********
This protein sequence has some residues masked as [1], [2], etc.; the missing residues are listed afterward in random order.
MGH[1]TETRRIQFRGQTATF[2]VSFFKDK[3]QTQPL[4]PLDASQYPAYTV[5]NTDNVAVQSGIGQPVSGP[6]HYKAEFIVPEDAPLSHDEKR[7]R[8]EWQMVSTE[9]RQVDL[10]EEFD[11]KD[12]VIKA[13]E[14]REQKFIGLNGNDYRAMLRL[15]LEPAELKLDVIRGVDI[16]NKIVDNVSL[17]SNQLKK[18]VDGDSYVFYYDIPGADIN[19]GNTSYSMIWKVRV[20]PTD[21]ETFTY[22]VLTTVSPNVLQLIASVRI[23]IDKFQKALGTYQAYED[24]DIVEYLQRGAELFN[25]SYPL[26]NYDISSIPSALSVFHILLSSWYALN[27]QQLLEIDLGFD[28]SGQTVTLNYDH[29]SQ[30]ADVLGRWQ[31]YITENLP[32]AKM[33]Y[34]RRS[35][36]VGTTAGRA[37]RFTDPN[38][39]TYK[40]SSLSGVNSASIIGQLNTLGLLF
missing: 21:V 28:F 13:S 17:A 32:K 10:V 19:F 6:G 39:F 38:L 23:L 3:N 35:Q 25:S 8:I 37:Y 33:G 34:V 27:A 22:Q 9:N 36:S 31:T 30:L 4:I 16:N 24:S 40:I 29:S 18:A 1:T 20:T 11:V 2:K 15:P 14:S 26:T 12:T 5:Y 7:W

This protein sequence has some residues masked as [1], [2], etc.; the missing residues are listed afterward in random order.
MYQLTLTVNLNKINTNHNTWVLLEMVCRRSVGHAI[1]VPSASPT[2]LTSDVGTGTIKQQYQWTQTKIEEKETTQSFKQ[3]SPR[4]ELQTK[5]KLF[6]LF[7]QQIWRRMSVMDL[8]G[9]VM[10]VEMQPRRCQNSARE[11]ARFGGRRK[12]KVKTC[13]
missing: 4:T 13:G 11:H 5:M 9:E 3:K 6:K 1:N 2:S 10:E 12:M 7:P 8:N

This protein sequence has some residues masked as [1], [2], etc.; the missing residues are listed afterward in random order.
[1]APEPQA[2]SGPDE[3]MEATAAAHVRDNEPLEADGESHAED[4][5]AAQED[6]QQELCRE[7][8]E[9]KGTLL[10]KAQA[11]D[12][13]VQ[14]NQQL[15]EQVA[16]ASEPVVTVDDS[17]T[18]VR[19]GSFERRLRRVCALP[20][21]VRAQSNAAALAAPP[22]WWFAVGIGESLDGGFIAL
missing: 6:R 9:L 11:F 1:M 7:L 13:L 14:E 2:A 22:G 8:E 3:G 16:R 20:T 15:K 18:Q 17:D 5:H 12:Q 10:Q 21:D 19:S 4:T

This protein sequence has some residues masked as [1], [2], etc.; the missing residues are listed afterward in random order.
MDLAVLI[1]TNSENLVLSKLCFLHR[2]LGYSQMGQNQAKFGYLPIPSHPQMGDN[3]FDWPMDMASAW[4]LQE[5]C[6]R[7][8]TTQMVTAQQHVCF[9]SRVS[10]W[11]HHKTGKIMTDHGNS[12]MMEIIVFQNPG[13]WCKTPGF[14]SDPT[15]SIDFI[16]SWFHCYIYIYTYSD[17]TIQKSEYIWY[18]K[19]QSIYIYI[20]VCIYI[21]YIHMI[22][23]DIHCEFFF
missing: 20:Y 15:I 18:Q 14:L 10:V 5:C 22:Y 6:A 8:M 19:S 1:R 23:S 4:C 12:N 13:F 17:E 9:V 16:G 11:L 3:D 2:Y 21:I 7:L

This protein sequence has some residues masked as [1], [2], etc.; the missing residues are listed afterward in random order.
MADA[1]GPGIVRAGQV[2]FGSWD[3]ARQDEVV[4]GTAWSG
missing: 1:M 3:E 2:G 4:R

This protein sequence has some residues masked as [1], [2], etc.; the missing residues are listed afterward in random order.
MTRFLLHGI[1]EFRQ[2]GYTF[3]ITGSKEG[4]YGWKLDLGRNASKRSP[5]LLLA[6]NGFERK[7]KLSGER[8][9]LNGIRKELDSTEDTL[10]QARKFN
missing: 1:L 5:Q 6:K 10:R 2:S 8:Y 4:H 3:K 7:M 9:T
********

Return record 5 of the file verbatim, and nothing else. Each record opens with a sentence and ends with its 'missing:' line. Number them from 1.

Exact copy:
This protein sequence has some residues masked as [1], [2], etc.; the missing residues are listed afterward in random order.
MADA[1]GPGIVRAGQV[2]FGSWD[3]ARQDEVV[4]GTAWSG
missing: 1:M 3:E 2:G 4:R